More rate increase shocks on the cards for South Africans

South Africans are expected to face hefty fuel price and interest rate hikes in July, which according to Marlene Louw, senior economist at Absa AgriBusiness, will further worsen cost pressures on farmers, and leave consumers with less money to spend on food.

More rate increase shocks on the cards for South Africans
Stakeholders agree that an increase in fuel prices would significantly increase production costs for farmers.
- Advertisement -

Louw said the country’s current interest rate of 4,75% was expected to increase by between 25 and 75 basis points, in response to global interest rate hikes aimed at curbing rising inflation.

She said the unexpected hike of 75 basis points in the US interest rate during June, which reportedly was the biggest that country had seen in 28 years, was putting pressure on South Africa to increase rates by more than 25 basis points to protect the local economy and exchange rate.

Although South Africa’s inflation was not as high as the 8,6% in the US, at 6,5% in May, it was still the highest South Africa had seen since January 2017, according to Statistics South Africa.

- Advertisement -

As far as fuel prices were concerned, unaudited data from the Central Energy Fund showed an under-recovery rate of between R1,64/l and R1,84/l for petrol, about R1,63/l for diesel, and R1,73/l for paraffin, between 27 May and 28 June.

Louw ascribed this to high international oil prices, which reached levels close to US$120/barrel (about R1 933/barrel) in June as a result of the Russia-Ukraine war, coupled with the rand weakening against the US dollar.

In addition, government’s temporary relief on the fuel levy was set to decline from R1,50/l to 75c/l by 5 July, which together with the under-recovery could push petrol prices over the R26/l mark, and diesel prices to more than R25/l.

While the increase in fuel prices would significantly increase production costs and leave consumers with even less money to spend on food, it was also threatening food security in the country.

Dr Hester Vermeulen, head of the consumer economics division at the Bureau for Food and Agricultural Policy (BFAP), pointed out that the cost of the division’s “thrifty healthy food basket” amounted to R3 172/month in May.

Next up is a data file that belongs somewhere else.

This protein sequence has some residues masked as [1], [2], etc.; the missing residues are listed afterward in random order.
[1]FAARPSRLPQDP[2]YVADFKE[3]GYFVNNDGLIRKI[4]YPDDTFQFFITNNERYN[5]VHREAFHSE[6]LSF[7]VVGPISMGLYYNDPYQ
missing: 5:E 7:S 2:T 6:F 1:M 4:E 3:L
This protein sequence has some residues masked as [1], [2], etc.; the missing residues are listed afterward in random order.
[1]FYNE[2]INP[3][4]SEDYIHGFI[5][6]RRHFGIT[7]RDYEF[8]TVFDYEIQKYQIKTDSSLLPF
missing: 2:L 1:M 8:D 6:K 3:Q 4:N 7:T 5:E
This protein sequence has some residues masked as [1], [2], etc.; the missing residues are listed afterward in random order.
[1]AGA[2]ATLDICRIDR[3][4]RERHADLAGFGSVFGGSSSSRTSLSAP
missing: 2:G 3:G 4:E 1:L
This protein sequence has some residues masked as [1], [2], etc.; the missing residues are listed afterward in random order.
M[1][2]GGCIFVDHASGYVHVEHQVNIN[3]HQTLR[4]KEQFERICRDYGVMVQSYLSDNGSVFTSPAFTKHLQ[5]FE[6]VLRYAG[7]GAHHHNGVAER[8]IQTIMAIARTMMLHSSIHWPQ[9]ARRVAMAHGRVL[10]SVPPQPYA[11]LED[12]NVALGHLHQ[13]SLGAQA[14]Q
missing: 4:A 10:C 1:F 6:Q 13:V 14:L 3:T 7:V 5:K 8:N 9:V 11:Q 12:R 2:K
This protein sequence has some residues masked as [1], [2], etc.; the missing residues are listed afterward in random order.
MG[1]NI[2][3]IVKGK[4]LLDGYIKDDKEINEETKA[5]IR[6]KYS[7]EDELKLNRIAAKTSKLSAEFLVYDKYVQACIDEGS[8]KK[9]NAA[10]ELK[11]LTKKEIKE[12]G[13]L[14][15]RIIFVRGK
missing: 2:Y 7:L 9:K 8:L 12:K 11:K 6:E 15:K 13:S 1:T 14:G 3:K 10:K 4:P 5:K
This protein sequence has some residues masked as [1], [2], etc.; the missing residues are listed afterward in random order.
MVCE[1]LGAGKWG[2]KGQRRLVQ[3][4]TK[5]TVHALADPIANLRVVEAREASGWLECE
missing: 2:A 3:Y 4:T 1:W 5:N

This cost would have increased to R3 397 in June and R3 463 in July if the temporary relief on the fuel levy had not been implemented.

Thanks to the full temporary relief of R1,50 on the fuel levy the actual cost amounted to R3 285 in June, and R3 381 in July with the partial relief on the levy.

“BFAP has calculated that a 1% increase in diesel [prices] results in a 0,53% increase in the BFAP thrifty healthy food basket,” Vermeulen said.

Meanwhile, various organisations were calling for government to look at measures to further reduce fuel prices.

Wayne Duvenage, CEO of the Organisation Undoing Tax Abuse (Outa), said in a statement that Outa was not naïve enough to believe that government would scrap the entire fuel levy.

However, he asked for the full R1,50 temporary relief measure to be retained at least until geopolitical factors and the rand exchange rate had improved, and a significant reduction in the price of petrol was achieved.

Duvenage further asked government to either do away with the Road Accident Fund levy, which totalled R2,18, or to separate it from fuel prices.

The DA was also putting the final touches on its Fuel Deregulation Bill, aimed at deregulating the fuel price in South Africa.

Kevin Mileham, DA MP, said the bill was a centre-piece of the DA’s “all-out fight to slash fuel taxes and the fuel price, by stripping the ANC government of its power to unilaterally determine the fuel price for the entire nation”.

“We want to see a competitive fuel market where retailers will be free to differentiate on pricing and services, and compete for motorists [business], by lowering prices at the pump,” he said in a statement.

Annelie Coleman represents Farmer’s Weekly in the Free State, North West and Northern Cape. Agriculture is in her blood. She grew up on a maize farm in the Wesselsbron district where her brother is still continuing with the family business. Annelie is passionate about the area she works in and calls it ‘God’s own country’. She’s particularly interested in beef cattle farming, especially with the indigenous African breeds. She’s an avid reader and owns a comprehensive collection of Africana covering hunting in colonial Africa, missionary history of same period, as well as Rhodesian literature.